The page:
Gerber and Beech-Nut failed to properly test and remove baby foods with dangerous levels of inorganic arsenic from the market, while Sprout Foods Inc., Walmart’s Parent’s Choice and Campbell’s Plum Organics baby food were lax in testing and controlling for heavy metals such as lead, mercury and cadmium, according to a US Congressional report released Wednesday by the House Subcommittee on Economic and Consumer Policy.
“Today’s report reveals that companies not only under-report the high levels of toxic content in their baby food, but also knowingly keep toxic products on the market,” said Democratic Rep. Raja Krishnamoorthi of Illinois, chair of the House Subcommittee on Economic and Consumer Policy, which conducted the investigation.
Exposure to heavy metals in baby food became a growing concern for parents after Healthy Babies Bright Futures, a coalition of advocates committed to reducing babies’ exposures to neurotoxic chemicals, tested 168 baby foods from major manufacturers in the US. The testing found 95% of sampled baby foods contained lead, 73% contained arsenic, 75% contained cadmium and 32% contained mercury. One fourth of the baby foods contained all four heavy metals.
The results mimicked a previous study by the US Food and Drug Administration that found one or more of the same metals in 33 of 39 types of baby food tested. “Even in trace amounts, these contaminants can alter the developing brain and erode a child’s IQ,” said Jane Houlihan, research director for Healthy Babies Bright Futures. “The impacts add up with each meal or snack a baby eats — especially when the levels are as high as Healthy Babies Bright Futures’ research and the subcommittee’s new report show.”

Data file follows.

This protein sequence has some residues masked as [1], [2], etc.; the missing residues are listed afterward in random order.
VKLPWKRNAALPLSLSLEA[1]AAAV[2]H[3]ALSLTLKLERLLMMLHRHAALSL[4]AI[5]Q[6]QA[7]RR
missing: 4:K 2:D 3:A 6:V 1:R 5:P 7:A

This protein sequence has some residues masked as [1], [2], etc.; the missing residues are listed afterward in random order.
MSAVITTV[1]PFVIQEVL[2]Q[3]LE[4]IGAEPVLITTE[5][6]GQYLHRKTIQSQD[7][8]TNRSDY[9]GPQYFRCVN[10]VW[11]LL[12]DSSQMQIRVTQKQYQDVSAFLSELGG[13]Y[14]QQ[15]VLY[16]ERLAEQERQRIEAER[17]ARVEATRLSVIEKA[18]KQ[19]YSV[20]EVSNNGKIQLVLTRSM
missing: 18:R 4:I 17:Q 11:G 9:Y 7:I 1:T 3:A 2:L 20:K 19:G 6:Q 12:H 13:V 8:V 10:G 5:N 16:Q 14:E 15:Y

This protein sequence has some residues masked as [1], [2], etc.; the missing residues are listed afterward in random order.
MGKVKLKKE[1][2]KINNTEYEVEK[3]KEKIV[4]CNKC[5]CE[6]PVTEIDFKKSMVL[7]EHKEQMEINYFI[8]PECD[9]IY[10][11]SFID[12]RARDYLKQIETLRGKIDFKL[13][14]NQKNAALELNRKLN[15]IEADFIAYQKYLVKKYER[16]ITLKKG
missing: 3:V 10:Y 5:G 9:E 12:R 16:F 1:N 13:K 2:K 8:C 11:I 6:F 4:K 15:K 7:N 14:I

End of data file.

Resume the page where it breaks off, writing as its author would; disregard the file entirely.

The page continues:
In an earlier investigation released in February, the subcommittee looked at internal testing documents from four major baby food manufacturers: Gerber; Beech-Nut Nutrition; Nurture, Inc., which sells Happy Baby products; and Hain Celestial Group, Inc., which sells Earth’s Best Organic baby food.
The documents showed some products contained levels of lead, mercury, cadmium and inorganic arsenic were far above limits set for bottled water by the FDA and the US Environmental Protection Agency. Inorganic arsenic, lead, cadmium and mercury are in the World Health Organization’s top 10 chemicals of concern for infants and children.
Of the four companies, the subcommittee found only Nurture tested the final product — the actual food babies would eat — after all ingredients had been added. The rest of the companies tested some, but not all ingredients, the investigation found.
That’s a significant concern, the report said, because each ingredient may have levels of toxins that fall under the cutoff for safety — but when added together, they may exceed government standards [CNN].
MANAGING EDITOR: CARSON CHOATE
PHOTO CREDITS: CBS LOCAL
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